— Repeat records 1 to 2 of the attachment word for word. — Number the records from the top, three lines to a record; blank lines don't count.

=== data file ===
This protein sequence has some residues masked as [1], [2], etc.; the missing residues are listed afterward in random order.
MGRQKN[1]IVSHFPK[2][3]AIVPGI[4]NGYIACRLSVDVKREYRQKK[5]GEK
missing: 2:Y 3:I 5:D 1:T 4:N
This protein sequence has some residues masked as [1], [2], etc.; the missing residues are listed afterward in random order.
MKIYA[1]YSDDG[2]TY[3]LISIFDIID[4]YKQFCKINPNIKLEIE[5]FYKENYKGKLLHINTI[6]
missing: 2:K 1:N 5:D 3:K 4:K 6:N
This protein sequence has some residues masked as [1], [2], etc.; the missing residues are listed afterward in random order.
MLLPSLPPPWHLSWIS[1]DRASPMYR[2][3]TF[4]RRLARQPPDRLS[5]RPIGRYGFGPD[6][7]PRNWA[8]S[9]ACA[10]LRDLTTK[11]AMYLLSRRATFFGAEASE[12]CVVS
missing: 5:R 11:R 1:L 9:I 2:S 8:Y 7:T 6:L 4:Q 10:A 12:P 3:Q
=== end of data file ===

This protein sequence has some residues masked as [1], [2], etc.; the missing residues are listed afterward in random order.
MGRQKN[1]IVSHFPK[2][3]AIVPGI[4]NGYIACRLSVDVKREYRQKK[5]GEK
missing: 2:Y 3:I 5:D 1:T 4:N
This protein sequence has some residues masked as [1], [2], etc.; the missing residues are listed afterward in random order.
MKIYA[1]YSDDG[2]TY[3]LISIFDIID[4]YKQFCKINPNIKLEIE[5]FYKENYKGKLLHINTI[6]
missing: 2:K 1:N 5:D 3:K 4:K 6:N